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Last Updated on September 5, 2023, by eNotes Editorial. Word Count: 376

Matthew Arnold's "The Buried Life" is about the poet's perceived inability on the part of all humans to communicate effectively with one another. The poet is extremely saddened at the condition that, though humans are so similar, they will never communicate with one another transparently. The poem comprises seven stanzas of varying line numbers. In the first stanza, the poet proposes that he and his lover, rather than trying to speak, should just hold hands and look into one another's eyes.

In the second stanza, the speaker calls to mind individuals who are reluctant to share their thoughts for fear of being shamed or scolded by their peers. On this score, the speaker asserts that all humans' thoughts are the same. In the third and fourth stanzas, the poet expresses sincere longing for the freedom of expression between himself and his lover, and he uses a metaphor of lips and hearts being chained. He also suggests that human thought takes the form of a constantly flowing river with no direction.

The fifth (and longest) stanza contemplates the nature of human life. People only occasionally consider the question of the origin of human thoughts and examine their own in pursuit of a profound discovery; however, this is never successful. People spend the majority of their lives in a melancholy state for not having their true feelings expressed. Only once in a while do two people meaningfully connect, and it is not through spoken words, but by means of an unspoken bond of body language. In the final stanza, the poet suggests that, occasionally, man can rest from his ceaseless thoughts. Only during these periods of rest can he perceive the origin and destination of human thought.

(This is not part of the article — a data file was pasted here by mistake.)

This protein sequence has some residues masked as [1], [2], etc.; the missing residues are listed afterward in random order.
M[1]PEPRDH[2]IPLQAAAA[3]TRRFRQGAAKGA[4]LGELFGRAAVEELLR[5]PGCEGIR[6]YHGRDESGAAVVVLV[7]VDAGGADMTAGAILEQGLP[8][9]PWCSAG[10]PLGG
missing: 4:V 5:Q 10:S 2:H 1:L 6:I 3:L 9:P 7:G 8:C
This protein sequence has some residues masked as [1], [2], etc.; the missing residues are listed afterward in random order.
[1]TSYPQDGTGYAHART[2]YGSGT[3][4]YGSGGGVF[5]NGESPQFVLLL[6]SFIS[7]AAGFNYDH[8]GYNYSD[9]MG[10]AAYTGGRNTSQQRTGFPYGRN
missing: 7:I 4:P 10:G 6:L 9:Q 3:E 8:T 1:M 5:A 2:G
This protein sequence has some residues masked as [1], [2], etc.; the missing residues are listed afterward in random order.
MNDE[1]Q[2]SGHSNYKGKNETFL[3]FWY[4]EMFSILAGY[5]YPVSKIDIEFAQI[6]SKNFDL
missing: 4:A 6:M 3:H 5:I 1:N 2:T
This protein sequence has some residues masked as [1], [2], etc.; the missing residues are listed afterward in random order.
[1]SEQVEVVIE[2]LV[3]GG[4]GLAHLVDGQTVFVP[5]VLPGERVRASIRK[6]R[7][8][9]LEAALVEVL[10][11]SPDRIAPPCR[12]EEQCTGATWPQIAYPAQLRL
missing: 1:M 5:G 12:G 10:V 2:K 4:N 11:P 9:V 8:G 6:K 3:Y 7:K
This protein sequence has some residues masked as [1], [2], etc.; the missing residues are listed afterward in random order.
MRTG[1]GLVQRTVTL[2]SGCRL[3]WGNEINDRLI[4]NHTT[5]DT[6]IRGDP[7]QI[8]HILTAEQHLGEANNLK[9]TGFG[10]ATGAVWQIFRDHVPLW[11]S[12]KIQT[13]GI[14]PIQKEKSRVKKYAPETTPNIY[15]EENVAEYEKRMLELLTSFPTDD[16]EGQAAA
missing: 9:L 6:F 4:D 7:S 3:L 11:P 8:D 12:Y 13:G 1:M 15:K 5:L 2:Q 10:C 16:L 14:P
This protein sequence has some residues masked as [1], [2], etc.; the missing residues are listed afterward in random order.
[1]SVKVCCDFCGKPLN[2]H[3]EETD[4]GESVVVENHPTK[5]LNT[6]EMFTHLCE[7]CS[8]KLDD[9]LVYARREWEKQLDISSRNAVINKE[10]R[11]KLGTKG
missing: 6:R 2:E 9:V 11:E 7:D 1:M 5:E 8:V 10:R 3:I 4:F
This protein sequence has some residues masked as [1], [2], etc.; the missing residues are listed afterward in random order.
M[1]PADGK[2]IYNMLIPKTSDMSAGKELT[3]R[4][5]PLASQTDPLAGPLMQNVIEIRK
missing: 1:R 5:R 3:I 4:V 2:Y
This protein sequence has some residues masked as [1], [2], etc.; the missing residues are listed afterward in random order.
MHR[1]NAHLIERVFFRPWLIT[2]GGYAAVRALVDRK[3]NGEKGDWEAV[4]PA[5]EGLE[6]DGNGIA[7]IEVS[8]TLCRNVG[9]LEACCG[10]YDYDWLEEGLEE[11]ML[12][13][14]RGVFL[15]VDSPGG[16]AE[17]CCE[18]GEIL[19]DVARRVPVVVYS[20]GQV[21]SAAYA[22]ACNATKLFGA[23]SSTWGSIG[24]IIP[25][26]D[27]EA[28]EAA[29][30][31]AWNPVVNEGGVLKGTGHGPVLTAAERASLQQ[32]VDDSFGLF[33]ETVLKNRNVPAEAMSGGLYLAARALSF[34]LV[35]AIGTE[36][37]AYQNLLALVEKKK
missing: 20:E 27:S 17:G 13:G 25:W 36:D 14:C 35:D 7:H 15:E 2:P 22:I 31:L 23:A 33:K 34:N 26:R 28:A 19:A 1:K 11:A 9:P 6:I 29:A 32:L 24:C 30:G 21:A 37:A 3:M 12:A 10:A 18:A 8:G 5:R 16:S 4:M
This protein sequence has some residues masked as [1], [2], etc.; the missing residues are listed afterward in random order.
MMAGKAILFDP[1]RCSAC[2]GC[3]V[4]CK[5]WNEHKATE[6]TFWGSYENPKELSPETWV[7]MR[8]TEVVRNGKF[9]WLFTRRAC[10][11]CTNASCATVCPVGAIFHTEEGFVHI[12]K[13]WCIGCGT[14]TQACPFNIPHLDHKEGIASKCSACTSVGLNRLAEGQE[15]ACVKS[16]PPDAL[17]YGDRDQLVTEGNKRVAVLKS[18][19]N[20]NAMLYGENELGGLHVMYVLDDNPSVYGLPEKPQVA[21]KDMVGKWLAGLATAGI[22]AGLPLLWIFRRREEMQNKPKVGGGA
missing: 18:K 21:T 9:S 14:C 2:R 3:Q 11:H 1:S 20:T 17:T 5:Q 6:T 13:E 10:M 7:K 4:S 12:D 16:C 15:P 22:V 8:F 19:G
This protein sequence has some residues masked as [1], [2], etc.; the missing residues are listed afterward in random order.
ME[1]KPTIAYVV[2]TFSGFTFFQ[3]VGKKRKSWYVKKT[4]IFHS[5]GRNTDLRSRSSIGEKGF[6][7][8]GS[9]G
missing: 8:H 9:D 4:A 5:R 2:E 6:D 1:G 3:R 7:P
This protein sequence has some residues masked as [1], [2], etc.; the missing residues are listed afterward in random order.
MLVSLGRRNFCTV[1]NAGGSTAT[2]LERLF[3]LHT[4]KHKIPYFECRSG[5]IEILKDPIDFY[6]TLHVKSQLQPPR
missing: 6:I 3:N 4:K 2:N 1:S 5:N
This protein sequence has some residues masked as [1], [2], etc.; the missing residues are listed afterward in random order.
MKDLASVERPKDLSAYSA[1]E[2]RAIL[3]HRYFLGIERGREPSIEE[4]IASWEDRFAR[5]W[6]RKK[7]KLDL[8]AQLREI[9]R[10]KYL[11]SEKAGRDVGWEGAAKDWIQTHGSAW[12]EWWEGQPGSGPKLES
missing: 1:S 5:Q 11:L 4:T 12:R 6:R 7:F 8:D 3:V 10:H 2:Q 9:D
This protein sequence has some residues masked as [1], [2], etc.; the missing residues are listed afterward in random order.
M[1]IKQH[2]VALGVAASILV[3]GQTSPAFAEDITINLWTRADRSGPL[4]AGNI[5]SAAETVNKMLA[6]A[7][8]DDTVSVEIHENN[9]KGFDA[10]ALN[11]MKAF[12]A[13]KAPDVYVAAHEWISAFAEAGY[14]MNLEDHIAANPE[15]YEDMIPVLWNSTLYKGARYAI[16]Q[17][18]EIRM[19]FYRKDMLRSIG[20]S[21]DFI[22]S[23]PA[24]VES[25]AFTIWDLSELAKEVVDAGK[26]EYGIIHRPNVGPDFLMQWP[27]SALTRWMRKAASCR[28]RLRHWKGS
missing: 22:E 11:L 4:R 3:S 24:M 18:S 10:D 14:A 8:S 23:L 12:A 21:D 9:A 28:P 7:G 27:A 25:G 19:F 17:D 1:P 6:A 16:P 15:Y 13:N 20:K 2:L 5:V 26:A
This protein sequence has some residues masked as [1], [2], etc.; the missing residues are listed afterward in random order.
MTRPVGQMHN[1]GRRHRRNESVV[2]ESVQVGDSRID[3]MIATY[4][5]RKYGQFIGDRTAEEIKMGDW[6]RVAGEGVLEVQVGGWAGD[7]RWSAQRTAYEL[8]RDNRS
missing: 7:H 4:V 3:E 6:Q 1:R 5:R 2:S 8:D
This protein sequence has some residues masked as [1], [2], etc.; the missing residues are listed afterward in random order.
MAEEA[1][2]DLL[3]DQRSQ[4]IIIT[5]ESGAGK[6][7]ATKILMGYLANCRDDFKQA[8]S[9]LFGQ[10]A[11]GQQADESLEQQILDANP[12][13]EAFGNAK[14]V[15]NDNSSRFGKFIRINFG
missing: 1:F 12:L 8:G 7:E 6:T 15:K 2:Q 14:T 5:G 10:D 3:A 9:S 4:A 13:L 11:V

Published in the Victorian era, Arnold's poem is more or less contemporary with Dickens's A Tale of Two Cities, in which he exhibits the same sentiment: "A wonderful fact to reflect upon, that every human creature is constituted to be that profound secret and mystery to every other" (book 1, chapter 3). Like Dickens, Arnold is preoccupied with the interior of the human mind. Arnold's poem uses the metaphors of chains and a flowing river without direction to illustrate the paradox that human emotion can be so powerful, yet so difficult to express.

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